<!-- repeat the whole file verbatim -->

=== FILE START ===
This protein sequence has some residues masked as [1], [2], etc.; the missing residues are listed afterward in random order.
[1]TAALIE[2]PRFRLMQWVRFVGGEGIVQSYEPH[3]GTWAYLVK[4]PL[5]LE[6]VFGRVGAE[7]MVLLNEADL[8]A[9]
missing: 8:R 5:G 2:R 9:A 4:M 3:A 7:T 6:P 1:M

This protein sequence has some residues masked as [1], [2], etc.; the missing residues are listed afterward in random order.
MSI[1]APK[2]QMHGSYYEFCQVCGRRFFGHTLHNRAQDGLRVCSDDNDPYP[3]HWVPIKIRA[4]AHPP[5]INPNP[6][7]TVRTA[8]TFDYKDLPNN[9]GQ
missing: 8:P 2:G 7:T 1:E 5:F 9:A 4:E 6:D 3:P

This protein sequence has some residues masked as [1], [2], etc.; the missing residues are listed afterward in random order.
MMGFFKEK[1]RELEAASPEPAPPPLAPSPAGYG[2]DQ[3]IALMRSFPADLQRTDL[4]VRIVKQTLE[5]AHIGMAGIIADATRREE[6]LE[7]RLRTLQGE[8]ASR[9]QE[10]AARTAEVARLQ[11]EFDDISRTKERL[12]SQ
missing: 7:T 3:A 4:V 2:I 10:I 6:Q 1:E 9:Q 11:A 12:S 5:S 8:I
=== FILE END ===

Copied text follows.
This protein sequence has some residues masked as [1], [2], etc.; the missing residues are listed afterward in random order.
[1]TAALIE[2]PRFRLMQWVRFVGGEGIVQSYEPH[3]GTWAYLVK[4]PL[5]LE[6]VFGRVGAE[7]MVLLNEADL[8]A[9]
missing: 8:R 5:G 2:R 9:A 4:M 3:A 7:T 6:P 1:M

This protein sequence has some residues masked as [1], [2], etc.; the missing residues are listed afterward in random order.
MSI[1]APK[2]QMHGSYYEFCQVCGRRFFGHTLHNRAQDGLRVCSDDNDPYP[3]HWVPIKIRA[4]AHPP[5]INPNP[6][7]TVRTA[8]TFDYKDLPNN[9]GQ
missing: 8:P 2:G 7:T 1:E 5:F 9:A 4:E 6:D 3:P

This protein sequence has some residues masked as [1], [2], etc.; the missing residues are listed afterward in random order.
MMGFFKEK[1]RELEAASPEPAPPPLAPSPAGYG[2]DQ[3]IALMRSFPADLQRTDL[4]VRIVKQTLE[5]AHIGMAGIIADATRREE[6]LE[7]RLRTLQGE[8]ASR[9]QE[10]AARTAEVARLQ[11]EFDDISRTKERL[12]SQ
missing: 7:T 3:A 4:V 2:I 10:I 6:Q 1:E 9:Q 11:A 12:S 5:S 8:I